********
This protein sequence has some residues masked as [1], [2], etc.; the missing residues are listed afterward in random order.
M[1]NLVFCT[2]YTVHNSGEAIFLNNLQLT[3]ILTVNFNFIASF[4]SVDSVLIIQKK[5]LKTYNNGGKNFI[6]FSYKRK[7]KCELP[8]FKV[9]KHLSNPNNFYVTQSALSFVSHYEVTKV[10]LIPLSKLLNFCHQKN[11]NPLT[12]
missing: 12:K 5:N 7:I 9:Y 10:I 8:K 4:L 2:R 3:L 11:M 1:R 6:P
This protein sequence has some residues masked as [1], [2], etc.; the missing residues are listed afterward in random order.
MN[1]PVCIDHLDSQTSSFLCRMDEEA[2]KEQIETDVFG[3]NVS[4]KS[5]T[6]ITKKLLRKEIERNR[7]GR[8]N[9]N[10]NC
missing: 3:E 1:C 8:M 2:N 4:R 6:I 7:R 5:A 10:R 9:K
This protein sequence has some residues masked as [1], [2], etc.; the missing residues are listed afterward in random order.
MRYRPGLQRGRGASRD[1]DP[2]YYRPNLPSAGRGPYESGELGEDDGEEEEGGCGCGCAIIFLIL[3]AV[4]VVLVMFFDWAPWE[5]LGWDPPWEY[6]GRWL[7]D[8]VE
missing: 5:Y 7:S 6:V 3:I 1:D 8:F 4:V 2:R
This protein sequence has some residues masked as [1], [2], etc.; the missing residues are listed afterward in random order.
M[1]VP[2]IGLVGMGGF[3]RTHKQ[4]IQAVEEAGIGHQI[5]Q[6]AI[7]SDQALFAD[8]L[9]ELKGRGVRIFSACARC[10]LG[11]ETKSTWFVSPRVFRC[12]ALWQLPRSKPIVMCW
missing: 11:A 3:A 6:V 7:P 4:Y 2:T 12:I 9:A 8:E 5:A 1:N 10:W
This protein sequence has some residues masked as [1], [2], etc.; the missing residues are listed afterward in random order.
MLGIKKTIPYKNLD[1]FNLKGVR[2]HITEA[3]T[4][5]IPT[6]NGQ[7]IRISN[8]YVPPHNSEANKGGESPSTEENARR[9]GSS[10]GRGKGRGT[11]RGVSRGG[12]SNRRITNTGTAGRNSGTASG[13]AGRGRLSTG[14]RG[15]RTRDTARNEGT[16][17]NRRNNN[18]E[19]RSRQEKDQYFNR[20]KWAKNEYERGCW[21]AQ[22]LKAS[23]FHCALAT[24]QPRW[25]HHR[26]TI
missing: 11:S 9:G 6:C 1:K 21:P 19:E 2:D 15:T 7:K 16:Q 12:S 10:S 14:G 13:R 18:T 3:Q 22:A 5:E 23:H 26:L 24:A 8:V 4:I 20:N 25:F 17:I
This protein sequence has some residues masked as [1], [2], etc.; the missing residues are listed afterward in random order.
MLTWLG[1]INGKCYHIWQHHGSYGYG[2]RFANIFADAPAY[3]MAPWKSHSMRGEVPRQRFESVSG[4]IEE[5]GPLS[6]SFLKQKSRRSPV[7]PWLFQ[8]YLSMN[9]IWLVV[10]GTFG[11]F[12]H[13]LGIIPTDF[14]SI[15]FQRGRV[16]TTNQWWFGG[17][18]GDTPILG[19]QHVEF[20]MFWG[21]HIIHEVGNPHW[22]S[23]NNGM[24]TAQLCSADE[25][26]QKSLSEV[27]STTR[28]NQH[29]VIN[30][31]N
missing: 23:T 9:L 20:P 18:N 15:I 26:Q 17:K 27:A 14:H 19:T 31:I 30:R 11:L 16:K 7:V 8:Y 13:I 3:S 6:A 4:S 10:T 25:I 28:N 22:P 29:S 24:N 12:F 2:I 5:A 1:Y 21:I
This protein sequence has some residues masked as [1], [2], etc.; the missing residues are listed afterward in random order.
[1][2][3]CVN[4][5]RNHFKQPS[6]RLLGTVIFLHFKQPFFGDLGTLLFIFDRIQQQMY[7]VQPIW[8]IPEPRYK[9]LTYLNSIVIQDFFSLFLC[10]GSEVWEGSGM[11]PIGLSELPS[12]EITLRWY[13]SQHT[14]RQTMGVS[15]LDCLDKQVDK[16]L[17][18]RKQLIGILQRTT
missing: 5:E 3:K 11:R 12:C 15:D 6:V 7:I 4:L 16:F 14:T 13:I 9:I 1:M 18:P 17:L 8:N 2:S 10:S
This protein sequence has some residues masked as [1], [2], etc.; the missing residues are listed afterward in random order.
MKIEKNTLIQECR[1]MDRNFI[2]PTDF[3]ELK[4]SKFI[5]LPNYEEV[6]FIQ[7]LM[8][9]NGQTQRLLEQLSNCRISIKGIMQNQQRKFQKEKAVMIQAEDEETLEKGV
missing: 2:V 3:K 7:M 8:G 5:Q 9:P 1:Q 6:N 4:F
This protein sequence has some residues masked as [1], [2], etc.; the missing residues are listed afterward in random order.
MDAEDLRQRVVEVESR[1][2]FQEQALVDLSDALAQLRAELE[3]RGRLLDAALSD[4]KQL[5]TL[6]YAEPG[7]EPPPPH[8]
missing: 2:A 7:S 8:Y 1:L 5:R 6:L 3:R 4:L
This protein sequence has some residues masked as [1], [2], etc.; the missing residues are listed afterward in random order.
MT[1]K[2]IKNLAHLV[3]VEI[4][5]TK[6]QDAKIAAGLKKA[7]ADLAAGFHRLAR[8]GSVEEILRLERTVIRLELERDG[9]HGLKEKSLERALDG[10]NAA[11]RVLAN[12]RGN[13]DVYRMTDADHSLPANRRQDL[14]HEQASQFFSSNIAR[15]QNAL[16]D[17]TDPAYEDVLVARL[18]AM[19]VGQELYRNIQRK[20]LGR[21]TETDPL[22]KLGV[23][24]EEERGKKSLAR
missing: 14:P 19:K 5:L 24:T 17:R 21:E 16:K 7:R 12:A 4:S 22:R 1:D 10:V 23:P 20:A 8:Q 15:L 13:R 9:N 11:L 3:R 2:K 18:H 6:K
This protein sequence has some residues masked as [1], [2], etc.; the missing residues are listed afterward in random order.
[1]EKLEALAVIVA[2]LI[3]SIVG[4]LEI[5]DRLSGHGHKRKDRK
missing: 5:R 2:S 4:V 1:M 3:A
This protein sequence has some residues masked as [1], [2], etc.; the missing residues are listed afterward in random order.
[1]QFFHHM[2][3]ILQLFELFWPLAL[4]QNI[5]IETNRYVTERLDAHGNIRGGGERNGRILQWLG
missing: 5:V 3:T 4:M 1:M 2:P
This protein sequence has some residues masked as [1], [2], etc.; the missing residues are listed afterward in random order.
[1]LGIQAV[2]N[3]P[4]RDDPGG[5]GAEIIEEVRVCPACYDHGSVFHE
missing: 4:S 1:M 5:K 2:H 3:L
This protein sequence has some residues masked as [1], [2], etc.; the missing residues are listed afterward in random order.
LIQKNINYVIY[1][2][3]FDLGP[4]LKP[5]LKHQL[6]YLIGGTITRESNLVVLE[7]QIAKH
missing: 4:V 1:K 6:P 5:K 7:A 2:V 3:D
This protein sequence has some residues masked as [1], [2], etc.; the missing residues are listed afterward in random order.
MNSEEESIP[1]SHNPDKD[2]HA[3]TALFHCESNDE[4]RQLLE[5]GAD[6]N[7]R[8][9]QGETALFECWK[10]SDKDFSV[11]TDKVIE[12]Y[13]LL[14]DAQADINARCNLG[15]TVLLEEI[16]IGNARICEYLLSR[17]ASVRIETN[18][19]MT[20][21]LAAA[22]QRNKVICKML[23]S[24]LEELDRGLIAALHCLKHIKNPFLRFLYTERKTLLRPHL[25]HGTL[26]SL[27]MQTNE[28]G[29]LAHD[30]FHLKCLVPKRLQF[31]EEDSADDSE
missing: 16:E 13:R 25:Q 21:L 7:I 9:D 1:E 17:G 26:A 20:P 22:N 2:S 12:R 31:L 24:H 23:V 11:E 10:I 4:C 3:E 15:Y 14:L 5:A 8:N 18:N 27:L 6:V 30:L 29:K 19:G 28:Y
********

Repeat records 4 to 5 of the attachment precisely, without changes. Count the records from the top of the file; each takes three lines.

This protein sequence has some residues masked as [1], [2], etc.; the missing residues are listed afterward in random order.
M[1]VP[2]IGLVGMGGF[3]RTHKQ[4]IQAVEEAGIGHQI[5]Q[6]AI[7]SDQALFAD[8]L[9]ELKGRGVRIFSACARC[10]LG[11]ETKSTWFVSPRVFRC[12]ALWQLPRSKPIVMCW
missing: 11:A 3:A 6:V 7:P 4:Y 2:T 12:I 9:A 8:E 5:A 1:N 10:W
This protein sequence has some residues masked as [1], [2], etc.; the missing residues are listed afterward in random order.
MLGIKKTIPYKNLD[1]FNLKGVR[2]HITEA[3]T[4][5]IPT[6]NGQ[7]IRISN[8]YVPPHNSEANKGGESPSTEENARR[9]GSS[10]GRGKGRGT[11]RGVSRGG[12]SNRRITNTGTAGRNSGTASG[13]AGRGRLSTG[14]RG[15]RTRDTARNEGT[16][17]NRRNNN[18]E[19]RSRQEKDQYFNR[20]KWAKNEYERGCW[21]AQ[22]LKAS[23]FHCALAT[24]QPRW[25]HHR[26]TI
missing: 11:S 9:G 6:C 1:K 21:P 19:E 2:D 15:T 7:K 16:Q 12:S 10:S 14:G 13:R 18:T 3:Q 22:A 5:E 23:H 26:L 24:A 8:V 4:I 20:N 25:F 17:I